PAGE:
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    I was working on a proposal for a talk like “User Experience of Command Line Tools” for O'Reilly’s design conference, but missed the deadline. :(

    I’d also like to see more studies of real-world codebases, and the tradeoffs made (stuff like Michael Abrash’s writing, as in http://blogs.valvesoftware.com/abrash/latency-the-sine-qua-non-of-ar-and-vr/). Annotated codebases that I’ve seen are a start, though they’re often not more than just comments on a line-by-line basis, whereas I’m more interested in why it was done that way and what else was tried/discarded.

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      Have you written about CLI UX anywhere? I would like to subscribe to your newsletter, as this is something I’ve been thinking a lot about lately.

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        I haven’t written it up yet (I’ve been mainly in “gathering” mode and wrote just enough for an abstract), wasn’t sure if anyone was interested, but using you as a proxy :), I’ll probably start putting something together. I’ll post it here once I’ve gotten it started.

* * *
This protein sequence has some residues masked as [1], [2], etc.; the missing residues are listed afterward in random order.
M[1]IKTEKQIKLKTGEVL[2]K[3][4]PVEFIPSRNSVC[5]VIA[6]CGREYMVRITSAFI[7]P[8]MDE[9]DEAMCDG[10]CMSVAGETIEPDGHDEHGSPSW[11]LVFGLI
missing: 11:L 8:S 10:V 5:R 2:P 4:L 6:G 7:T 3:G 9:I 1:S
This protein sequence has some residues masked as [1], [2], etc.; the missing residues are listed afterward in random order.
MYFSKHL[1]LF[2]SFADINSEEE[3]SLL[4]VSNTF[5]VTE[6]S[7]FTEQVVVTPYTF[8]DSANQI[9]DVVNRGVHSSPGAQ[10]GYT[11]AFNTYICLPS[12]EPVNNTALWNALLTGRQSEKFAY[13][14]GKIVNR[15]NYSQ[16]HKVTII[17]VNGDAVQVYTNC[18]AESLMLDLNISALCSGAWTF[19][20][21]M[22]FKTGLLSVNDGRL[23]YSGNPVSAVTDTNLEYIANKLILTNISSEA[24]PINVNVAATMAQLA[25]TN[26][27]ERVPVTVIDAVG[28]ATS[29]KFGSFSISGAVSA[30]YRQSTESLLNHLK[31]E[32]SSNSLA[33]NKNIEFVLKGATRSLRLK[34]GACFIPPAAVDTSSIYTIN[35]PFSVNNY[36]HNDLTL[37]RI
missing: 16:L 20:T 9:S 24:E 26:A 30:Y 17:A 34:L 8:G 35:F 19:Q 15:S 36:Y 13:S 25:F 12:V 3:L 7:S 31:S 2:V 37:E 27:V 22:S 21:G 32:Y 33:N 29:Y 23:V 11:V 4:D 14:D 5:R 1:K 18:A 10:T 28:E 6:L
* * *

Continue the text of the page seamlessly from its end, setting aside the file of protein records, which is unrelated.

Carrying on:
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      Would love software archaeology courses.

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        You should check out the Architecture of Open Source Applications series. There’s a lot of great stuff in there, but I particularly liked the chapter on Warp from volume 3.

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        Many of these are implementation-specific, which is usually not what Computer Science is about. The first one is okay, but I experienced most of that under a different name (which I now forget, but it was the course that used Scheme or Lisp for its projects).

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          I am 100% going to propose the first (Unlearning OOP) and last (Programmer Obsessions). Not with those names, of course, but the same idea.